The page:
Playing With Fire: The Science of Confronting Adverse Material in Legal Advocacy
Temple University - James E. Beasley School of Law
June 28, 2010
Rutgers Law Review, Vol. 60, No. 2, p. 381, 2008
Temple University Legal Studies Research Paper No. 2007-23
For a long time, practitioners and scholars have debated whether volunteering negative information in legal advocacy is strategically advisable. Many advocates consider disclosure of information that is unfavorable to the client's case to be inconsistent with the duty of zealous advocacy, while others consider disclosure to be the surer path to victory. The advocates on both sides of this debate rely largely on legal lore to justify their beliefs about what persuades jurors and judges. Even within this vigorous debate, the growing body of scientific research on the subject of persuasion has not played a pivotal role, and in the few instances when the science is mentioned, the nuances and details of it are glossed over.
Playing with Fire changes the nature of the debate by examining in depth the social science studies about disclosure of negative information in a persuasive situation, including all their nuances and complexities. In particular, Playing with Fire is the first law journal article to look at all the major scientific studies in the contexts of law, advertising and politics that examine how an audience reacts to an advocate's voluntary disclosure of negative information. The article applies the results and underlying theories of these studies to the question of disclosure of adverse information in legal advocacy. The result is a deeper, more nuanced picture of how to deal with adverse information than has previously characterized the debate in the legal context.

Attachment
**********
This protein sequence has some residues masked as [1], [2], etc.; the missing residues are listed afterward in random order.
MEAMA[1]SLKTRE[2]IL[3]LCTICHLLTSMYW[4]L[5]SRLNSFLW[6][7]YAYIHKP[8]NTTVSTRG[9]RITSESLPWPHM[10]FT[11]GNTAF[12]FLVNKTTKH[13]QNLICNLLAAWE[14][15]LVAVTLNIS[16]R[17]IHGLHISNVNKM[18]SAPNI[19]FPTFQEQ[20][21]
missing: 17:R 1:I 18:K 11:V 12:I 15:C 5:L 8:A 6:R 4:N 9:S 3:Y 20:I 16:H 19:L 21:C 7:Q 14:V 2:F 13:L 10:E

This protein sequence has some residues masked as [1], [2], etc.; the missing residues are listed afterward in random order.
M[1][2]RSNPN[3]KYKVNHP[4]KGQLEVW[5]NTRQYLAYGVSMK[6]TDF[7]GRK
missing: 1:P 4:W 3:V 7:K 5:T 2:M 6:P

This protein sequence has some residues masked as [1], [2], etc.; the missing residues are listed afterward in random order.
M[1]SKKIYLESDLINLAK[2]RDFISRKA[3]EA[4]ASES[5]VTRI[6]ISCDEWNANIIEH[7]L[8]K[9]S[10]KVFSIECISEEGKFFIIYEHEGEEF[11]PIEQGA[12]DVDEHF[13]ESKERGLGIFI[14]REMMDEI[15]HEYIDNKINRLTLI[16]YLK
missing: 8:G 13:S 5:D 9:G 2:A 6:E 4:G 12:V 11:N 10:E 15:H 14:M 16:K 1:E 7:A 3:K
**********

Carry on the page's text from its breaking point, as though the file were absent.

Number of Pages in PDF File: 55
Keywords: adverse authority, negative authority, negative material, bad law, bad facts, inoculation, legal advocacy, legal persuasion, social science and law
JEL Classification: K41
Date posted: September 24, 2007 ; Last revised: June 28, 2010
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